How Does Military Service Affect Child Custody?


Every military member with children is required to have a family care plan. This is a detailed plan as to what's going to happen when and if you are deployed or go TDY. You have to designate responsible people, typically your spouse, to take care of the children. The factors that the court considers for child custody are what is in the “best interests of the child.” Any factor that can determine what's in the best interest of the child is something that can be looked at by a court when making a custody determination.

All aspects of home life can be investigated: the location, the personal relationship between the parents, and the relationship between the parents and the child, who helps the kids with homework, who cooks for the kids, who disciplines the kids, all of these things will be examined. Courts consider the parental interest of the parent in the children. If one parent has been involved throughout the child’s life, while the other parent has been taking voluntary deployments, the court is going to look to the parent who's been there as the primary caretaker. They're more likely to award sole physical custody to that person because they've shown an interest in their child. Other factors are mental health and stability.

Another factor considered by Courts is, oftentimes, expert opinions. If there are allegations of abuse, experts can be relied upon to testify to the court. Additionally, one unique statutory protection for military members in Alabama affecting custody cases is Alabama Code Section 30-3-9 which says that military deployment may not be the sole factor in a child custody determination. The question becomes how military service can impact the court in analyzing the factors in a custody case. You want your attorney to be aware of that and how that will affect and impact the trial court’s “best interest analysis” of all the factors considered.

Can A Child Have Any Say In The Parent He Or She Wants To Live With?

Most judges agree (and the law holds) that the preference of a child younger than 12 years of age isn’t going to be listened to in a custody case. Obviously, a judge can decide to listen to a child and if a child is talking about abuse, their input is going to be considered. As far as a child just wanting to go with Mom or Dad, the judge may give that some consideration, but it will typically not be a deciding factor. Even with older children, the weight of the child’s opinion is limited to the maturity of the child and do we really believe judges are going to let teenagers choose what they want to do?

Could I Obtain Custody Of My Children Even Though I Am Assigned To A Deployable Unit?

As long as you can show that you have a plan in place for the care of your child, you can obtain custody. Alabama has a code section ensuring that the military deployment of a military member is not the only factor to be considered in a child custody determination that provides some protection on this issue. However, the reality exists where one spouse is not in the military and is a suitable and fit parent and one spouse is in the military and is deployed. In that situation, the other parent will obviously be determined as the fit and proper parent to take care of the children while the spouse is deployed.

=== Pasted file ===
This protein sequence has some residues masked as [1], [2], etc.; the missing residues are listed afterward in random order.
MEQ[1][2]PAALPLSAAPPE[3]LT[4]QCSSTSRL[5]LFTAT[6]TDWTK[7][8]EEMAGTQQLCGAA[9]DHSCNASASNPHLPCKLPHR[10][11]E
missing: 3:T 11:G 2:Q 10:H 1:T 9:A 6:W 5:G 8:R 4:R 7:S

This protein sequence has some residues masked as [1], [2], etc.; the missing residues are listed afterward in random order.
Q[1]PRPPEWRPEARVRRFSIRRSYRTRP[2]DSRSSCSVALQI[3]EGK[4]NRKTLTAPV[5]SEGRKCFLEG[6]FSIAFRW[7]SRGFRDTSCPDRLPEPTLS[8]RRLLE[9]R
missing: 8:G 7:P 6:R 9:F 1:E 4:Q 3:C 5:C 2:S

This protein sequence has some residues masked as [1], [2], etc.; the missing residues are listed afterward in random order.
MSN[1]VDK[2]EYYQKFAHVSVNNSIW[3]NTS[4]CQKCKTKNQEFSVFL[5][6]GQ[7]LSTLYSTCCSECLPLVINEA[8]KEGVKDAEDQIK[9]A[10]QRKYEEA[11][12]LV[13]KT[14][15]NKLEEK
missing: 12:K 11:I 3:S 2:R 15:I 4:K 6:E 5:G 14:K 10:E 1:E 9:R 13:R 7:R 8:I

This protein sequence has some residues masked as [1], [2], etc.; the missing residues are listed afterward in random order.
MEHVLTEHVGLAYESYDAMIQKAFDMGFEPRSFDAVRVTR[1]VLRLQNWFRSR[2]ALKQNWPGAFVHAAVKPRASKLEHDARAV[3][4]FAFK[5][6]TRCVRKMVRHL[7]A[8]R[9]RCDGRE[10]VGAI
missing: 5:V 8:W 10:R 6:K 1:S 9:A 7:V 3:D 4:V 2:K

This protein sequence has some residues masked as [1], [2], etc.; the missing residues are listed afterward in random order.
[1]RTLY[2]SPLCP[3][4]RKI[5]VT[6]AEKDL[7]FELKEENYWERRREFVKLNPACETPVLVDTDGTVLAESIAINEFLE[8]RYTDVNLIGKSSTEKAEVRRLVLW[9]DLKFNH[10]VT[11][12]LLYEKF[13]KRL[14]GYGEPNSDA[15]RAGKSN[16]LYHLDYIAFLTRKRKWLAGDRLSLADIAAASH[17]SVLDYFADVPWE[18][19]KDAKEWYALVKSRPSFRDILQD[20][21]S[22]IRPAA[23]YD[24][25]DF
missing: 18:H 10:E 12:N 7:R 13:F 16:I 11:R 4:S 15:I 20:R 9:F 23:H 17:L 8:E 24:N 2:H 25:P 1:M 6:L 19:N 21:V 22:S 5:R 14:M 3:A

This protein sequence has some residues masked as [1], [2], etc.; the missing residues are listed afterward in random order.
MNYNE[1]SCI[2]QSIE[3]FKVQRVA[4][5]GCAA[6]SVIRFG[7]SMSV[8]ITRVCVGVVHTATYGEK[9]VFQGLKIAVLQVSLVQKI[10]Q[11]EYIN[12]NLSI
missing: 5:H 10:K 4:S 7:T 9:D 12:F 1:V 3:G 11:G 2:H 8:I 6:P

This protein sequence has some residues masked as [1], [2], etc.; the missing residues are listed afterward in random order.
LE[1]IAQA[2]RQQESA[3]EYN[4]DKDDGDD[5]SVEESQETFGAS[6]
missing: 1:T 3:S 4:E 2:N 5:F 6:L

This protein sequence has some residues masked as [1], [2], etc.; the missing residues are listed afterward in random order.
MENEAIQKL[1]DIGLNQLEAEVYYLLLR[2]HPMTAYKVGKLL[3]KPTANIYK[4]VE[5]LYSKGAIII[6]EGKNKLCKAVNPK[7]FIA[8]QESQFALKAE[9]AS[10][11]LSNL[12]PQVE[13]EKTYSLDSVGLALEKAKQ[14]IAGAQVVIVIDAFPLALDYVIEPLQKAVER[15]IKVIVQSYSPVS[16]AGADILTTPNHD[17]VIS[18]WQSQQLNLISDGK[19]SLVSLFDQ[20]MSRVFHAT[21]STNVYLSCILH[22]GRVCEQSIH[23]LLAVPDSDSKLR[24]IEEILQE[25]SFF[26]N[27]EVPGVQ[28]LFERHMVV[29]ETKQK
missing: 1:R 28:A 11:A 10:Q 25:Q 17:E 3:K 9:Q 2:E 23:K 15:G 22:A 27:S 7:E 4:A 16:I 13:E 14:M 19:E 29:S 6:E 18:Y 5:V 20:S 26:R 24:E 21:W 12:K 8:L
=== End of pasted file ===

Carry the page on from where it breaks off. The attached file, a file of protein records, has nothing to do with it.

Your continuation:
Parenting Plan – What Are The Options?

A parenting plan, whether part of a military or a civilian divorce, is obviously going to be limited by whether Dad or Mom is traveling frequently for their employment. If Dad is the primary caregiver and the homemaker, a court is going to award sole physical custody to him because he's the one at home to raise the child. I’ve had many cases where the military member is deployed and up until that point, the deployed military member had been the primary sole physical custodian of the child. However, the spouse knew that once the member was deployed for a year, it was a good strategic time to file for divorce to try to get sole physical custody of the children. Obviously the timing of the filing, and the military member’s absence, is a potent tool that can sometimes be used to the detriment of the spouse serving in the military.

On the other hand, if you can show that you're not deploying for the next three or four years and your kids are teenagers, you're going to have an opportunity to have the children just as much as your spouse. The options for a parenting plan are the same in a military divorce as they are for people who are limited by their civilian employment. I've seen plans where one member is serving and they're going to be deployed a lot, so an agreement is made that once the military member is back, they're going to have an extensive amount of time with the child.

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